At 20 years old, Bill Gates dropped out of Harvard to launch Microsoft. Mark Zuckerberg, also 20 years old, dropped out of Harvard after launching Facebook. Which makes you wonder, who's the next 20-year-old Harvard dropout who's going to change the world?
In global technology hubs from California's Silicon Valley to Bangalore, India, investors are searching for the next disruptive idea in technology, and the search often begins at tech startup accelerators. A tech startup accelerator is an organization created by experienced tech entrepreneurs to help early-stage tech companies develop their product, hone their business model, and — most importantly — connect with investors.
At high-profile tech startup accelerators like Y Combinator and Techstars, dozens of aspiring Bill Gates and Mark Zuckerbergs huddle with tech industry veterans and business mentors to take ideas from the "rough concept" stage to "market ready." Examples of successful Web startups that were born at business accelerators include Airbnb, Dropbox, Reddit and Plated.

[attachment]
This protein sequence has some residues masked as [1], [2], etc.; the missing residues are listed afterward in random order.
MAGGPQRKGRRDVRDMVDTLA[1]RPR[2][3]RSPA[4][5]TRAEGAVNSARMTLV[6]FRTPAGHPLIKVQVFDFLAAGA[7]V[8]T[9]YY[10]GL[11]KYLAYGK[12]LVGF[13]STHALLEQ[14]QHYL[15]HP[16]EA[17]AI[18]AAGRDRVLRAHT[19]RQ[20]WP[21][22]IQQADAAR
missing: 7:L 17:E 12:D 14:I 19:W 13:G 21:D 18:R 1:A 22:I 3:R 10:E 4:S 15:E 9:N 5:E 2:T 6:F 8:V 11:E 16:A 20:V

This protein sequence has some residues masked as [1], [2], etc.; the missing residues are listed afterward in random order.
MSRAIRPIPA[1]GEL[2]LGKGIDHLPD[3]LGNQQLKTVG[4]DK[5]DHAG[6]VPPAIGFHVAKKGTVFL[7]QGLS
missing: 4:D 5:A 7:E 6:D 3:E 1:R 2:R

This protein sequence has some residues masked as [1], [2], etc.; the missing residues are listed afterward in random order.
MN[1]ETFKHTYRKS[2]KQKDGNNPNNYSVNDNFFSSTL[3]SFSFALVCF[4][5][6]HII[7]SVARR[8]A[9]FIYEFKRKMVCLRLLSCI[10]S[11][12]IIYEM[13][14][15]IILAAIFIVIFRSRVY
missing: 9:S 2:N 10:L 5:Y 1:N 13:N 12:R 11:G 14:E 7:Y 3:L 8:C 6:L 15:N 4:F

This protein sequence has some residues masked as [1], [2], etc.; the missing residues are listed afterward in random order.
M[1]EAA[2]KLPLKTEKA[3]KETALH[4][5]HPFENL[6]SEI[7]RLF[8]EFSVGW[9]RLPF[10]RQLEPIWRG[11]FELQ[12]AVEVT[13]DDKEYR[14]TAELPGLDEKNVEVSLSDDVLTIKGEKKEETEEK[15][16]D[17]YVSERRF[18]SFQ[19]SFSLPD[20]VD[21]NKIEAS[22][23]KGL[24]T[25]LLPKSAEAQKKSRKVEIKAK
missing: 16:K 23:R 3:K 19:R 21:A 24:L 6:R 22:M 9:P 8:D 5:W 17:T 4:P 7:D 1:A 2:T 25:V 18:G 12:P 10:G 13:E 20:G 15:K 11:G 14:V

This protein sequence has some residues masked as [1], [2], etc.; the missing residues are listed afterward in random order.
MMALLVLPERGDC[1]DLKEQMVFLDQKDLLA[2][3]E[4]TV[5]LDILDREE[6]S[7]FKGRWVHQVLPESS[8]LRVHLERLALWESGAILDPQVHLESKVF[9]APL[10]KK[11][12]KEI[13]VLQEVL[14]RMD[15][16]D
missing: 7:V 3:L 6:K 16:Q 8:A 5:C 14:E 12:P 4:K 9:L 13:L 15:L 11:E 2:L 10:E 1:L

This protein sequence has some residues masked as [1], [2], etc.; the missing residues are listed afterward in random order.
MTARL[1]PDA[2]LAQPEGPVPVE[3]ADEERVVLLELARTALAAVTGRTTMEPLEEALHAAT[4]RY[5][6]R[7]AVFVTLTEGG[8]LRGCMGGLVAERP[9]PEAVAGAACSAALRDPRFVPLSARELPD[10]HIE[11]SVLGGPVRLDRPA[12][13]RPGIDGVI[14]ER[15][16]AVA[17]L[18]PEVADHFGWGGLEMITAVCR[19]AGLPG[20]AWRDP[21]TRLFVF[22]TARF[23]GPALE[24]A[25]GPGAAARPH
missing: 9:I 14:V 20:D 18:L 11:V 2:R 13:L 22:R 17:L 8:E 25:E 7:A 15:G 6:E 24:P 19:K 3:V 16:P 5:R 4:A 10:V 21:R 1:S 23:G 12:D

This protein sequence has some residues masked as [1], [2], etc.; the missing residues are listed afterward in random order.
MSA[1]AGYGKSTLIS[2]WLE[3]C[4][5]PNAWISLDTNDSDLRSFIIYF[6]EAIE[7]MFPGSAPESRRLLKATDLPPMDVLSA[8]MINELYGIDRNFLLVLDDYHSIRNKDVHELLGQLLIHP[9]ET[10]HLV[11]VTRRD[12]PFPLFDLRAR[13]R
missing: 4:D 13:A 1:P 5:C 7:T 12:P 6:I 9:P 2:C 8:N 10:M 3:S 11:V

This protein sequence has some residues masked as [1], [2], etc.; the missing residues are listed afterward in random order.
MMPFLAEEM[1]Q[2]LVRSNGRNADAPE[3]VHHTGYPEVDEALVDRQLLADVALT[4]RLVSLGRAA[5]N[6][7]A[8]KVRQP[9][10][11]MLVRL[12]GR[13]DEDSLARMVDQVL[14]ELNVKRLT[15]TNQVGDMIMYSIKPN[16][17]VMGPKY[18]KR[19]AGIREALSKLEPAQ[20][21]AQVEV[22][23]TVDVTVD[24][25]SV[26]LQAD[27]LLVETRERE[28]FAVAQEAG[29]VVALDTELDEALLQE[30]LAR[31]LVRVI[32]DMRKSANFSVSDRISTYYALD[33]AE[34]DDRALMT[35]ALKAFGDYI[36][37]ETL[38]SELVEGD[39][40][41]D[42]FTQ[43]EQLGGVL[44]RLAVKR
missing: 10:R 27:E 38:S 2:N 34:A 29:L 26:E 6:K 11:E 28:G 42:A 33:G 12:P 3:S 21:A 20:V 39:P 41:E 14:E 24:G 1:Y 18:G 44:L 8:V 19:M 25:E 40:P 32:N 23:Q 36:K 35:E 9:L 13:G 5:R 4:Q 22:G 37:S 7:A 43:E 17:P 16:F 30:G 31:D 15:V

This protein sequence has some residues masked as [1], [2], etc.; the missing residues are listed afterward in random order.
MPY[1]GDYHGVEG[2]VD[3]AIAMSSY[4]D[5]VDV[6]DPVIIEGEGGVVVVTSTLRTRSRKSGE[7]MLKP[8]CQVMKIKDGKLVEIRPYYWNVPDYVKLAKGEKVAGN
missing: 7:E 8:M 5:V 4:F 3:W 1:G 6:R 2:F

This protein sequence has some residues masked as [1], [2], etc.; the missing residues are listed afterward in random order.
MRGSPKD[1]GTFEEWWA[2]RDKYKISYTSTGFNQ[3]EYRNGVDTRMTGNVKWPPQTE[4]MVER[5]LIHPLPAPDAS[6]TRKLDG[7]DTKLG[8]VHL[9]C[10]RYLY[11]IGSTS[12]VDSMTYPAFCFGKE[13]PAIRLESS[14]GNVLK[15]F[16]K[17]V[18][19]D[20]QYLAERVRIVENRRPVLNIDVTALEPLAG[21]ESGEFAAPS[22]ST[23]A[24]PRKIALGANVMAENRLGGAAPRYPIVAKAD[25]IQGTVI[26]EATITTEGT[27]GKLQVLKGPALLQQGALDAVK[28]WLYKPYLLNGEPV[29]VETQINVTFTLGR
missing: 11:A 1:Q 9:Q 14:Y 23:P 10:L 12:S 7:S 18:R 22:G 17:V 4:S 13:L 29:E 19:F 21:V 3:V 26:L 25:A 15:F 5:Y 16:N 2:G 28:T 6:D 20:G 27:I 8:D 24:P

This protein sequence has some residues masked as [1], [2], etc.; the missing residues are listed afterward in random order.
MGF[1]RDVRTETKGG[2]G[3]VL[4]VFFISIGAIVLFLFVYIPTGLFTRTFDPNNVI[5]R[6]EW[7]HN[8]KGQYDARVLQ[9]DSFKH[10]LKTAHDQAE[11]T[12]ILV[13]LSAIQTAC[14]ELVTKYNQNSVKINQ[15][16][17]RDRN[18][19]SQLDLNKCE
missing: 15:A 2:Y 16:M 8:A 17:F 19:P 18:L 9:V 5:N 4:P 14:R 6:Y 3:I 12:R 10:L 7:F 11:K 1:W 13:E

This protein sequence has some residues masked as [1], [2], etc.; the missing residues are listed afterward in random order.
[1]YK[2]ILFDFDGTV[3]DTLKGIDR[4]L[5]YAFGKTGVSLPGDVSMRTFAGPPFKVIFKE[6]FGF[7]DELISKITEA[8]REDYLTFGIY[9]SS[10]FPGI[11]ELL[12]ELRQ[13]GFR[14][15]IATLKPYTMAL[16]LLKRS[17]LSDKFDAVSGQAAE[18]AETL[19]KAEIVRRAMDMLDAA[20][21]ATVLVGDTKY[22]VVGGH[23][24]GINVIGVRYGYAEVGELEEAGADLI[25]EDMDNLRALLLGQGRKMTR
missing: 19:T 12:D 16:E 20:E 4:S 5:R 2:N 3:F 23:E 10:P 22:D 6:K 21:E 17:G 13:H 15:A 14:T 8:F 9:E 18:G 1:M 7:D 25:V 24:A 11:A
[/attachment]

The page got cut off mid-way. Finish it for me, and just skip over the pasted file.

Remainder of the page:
Competition is stiff at the world's top accelerators. Young companies have to apply for coveted residences that last three to five months. If chosen, the lucky entrepreneurs receive thousands of dollars in seed money, expert guidance, a free place to work, and a chance to present their finished concepts to eager investors during "Demo Day."
Of course, tech startup accelerators don't provide all of these services out of the goodness of their hearts. Most accelerators take a percentage of all profits earned by the companies they help to launch. Even if the accelerator only receives a 6 percent stake in a startup, it can add up quickly when the young company is scooped up by Twitter or Yahoo! for tens of millions of dollars.
Nevertheless, the perks that accelerators offer to startups make entrepreneurs want to use these companies as opposed to going directly to a venture capitalist, where they might get funding but nothing else.